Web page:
Changing MCB assurance level per SP and by "risk" (source IP)

David Walker dhwprof at
Sat Apr 5 03:49:00 EDT 2014

Another way to think about this is that users lose their certifications
for certain authentication contexts (assurance profiles) when they do
dodgy things.  This could be done outside of Shib and the MCB with a
process that monitors the logs and manipulates users' lists of available
authentication contexts, but the MCB would honor it.  A service could
then be provided to regain those contexts, based on, say, a 2FA
authentication context that the user never loses.


On 04/04/2014 06:59 PM, Rich Graves wrote:
> Tom Scavo wrote:
>>> I think I want one central decision point on "risky" IPs -- and
>>> certainly on dodgy globe-trotting behavior. Individual SPs,
> [...]
>> of "previous session"). That's because my IP address indicates to
>> Google that my geographical location has changed drastically.
> Yeah, that's what I meant by "dodgy globe-trotting behavior."
>> Unfortunately, there are too many IdPs and not all of them do the
>> Right Thing, so an SP that cares will protect itself in any case. The
>> same is true of 2FA itself. An SP that requires strong authentication
>> won't wait for all of its IdP partners to deploy 2FA.
> Well, the Rich Graves who manages the internal SPs does plan to wait
> for the Rich Graves who manages his IdP to deploy 2FA. And he'd rather
> implement the geolocation logic only once.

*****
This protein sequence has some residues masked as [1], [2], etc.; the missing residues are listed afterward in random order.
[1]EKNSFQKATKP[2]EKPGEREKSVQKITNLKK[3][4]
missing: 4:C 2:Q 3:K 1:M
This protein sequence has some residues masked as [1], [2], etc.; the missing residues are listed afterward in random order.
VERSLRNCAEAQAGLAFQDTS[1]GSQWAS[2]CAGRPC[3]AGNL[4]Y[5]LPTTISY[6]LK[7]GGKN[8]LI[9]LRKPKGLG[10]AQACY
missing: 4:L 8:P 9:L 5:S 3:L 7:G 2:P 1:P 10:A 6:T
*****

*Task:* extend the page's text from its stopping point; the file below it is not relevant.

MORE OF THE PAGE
> Looks like this is not how y'all intended it to be done. That's fine.
> If the big R1's aren't doing this in their Shib IdP's (or maybe they
> are, but at another layer, like the Cosign or PubCookie or WebAuth
> system that they've placed in front of Shib), then this little liberal
> arts college isn't going to go off on its own.
> I think I have another strategy that meets most of my perceived need:
> Instantiate *two* DuoLoginSubmodule beans with different integration
> keys. This allows me to define different policies at the DuoSecurity
> end rather than in the IdP itself. So my levels of assurance (not
> using the bronze/silver terminology until we actually go down that
> route) are:
> Level1: username/password only.
> Level2: Duo opt-in -- policy at the end set to "Allow
>   Access" (Previously enrolled users are challenged, Unenrolled users
>   pass through without two-factor authentication), offer a "Remember
>   this device" checkbox that sets a long-lived browser cookie, and
>   define "Trusted networks" so that certain IP address space is exempt.
> Level3: Force Duo -- policy set to "Require Enrollment," no "Remember
>   this device," no "Trusted networks."
> I would set the default to Level2. The only thing this strategy doesn't
> let me do is to trigger 2FA enrollment based on suspicious source IP
> address alone. But I probably don't really want that, because a) it's
> not very user-friendly and b) the bad guy could just enroll their own
> device anyway.
> --
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